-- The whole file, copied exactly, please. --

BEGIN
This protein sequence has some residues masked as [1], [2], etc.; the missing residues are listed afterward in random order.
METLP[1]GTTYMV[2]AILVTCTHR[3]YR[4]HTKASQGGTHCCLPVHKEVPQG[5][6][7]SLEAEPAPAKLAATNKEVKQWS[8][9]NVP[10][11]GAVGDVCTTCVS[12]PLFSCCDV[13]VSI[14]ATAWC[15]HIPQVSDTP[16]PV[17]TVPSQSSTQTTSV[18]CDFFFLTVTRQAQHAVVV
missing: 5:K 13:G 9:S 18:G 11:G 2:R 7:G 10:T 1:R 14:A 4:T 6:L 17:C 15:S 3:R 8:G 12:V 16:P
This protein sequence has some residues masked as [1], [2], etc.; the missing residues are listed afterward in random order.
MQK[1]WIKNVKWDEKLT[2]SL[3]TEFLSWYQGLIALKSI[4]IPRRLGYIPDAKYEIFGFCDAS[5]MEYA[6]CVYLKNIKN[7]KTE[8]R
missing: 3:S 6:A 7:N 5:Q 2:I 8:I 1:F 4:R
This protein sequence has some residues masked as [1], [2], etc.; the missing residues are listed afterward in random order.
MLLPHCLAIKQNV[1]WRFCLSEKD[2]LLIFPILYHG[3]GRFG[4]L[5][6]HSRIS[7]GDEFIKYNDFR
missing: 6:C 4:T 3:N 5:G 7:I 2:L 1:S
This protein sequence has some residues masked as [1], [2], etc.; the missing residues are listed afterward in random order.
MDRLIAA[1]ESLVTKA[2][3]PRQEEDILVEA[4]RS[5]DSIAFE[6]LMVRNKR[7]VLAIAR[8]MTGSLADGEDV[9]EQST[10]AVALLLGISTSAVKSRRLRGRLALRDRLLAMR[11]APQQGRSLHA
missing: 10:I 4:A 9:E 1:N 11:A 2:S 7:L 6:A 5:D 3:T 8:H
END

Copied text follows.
This protein sequence has some residues masked as [1], [2], etc.; the missing residues are listed afterward in random order.
METLP[1]GTTYMV[2]AILVTCTHR[3]YR[4]HTKASQGGTHCCLPVHKEVPQG[5][6][7]SLEAEPAPAKLAATNKEVKQWS[8][9]NVP[10][11]GAVGDVCTTCVS[12]PLFSCCDV[13]VSI[14]ATAWC[15]HIPQVSDTP[16]PV[17]TVPSQSSTQTTSV[18]CDFFFLTVTRQAQHAVVV
missing: 5:K 13:G 9:S 18:G 11:G 2:R 7:G 10:T 1:R 14:A 4:T 6:L 17:C 15:S 3:R 8:G 12:V 16:P
This protein sequence has some residues masked as [1], [2], etc.; the missing residues are listed afterward in random order.
MQK[1]WIKNVKWDEKLT[2]SL[3]TEFLSWYQGLIALKSI[4]IPRRLGYIPDAKYEIFGFCDAS[5]MEYA[6]CVYLKNIKN[7]KTE[8]R
missing: 3:S 6:A 7:N 5:Q 2:I 8:I 1:F 4:R
This protein sequence has some residues masked as [1], [2], etc.; the missing residues are listed afterward in random order.
MLLPHCLAIKQNV[1]WRFCLSEKD[2]LLIFPILYHG[3]GRFG[4]L[5][6]HSRIS[7]GDEFIKYNDFR
missing: 6:C 4:T 3:N 5:G 7:I 2:L 1:S
This protein sequence has some residues masked as [1], [2], etc.; the missing residues are listed afterward in random order.
MDRLIAA[1]ESLVTKA[2][3]PRQEEDILVEA[4]RS[5]DSIAFE[6]LMVRNKR[7]VLAIAR[8]MTGSLADGEDV[9]EQST[10]AVALLLGISTSAVKSRRLRGRLALRDRLLAMR[11]APQQGRSLHA
missing: 10:I 4:A 9:E 1:N 11:A 2:S 7:L 6:A 5:D 3:T 8:H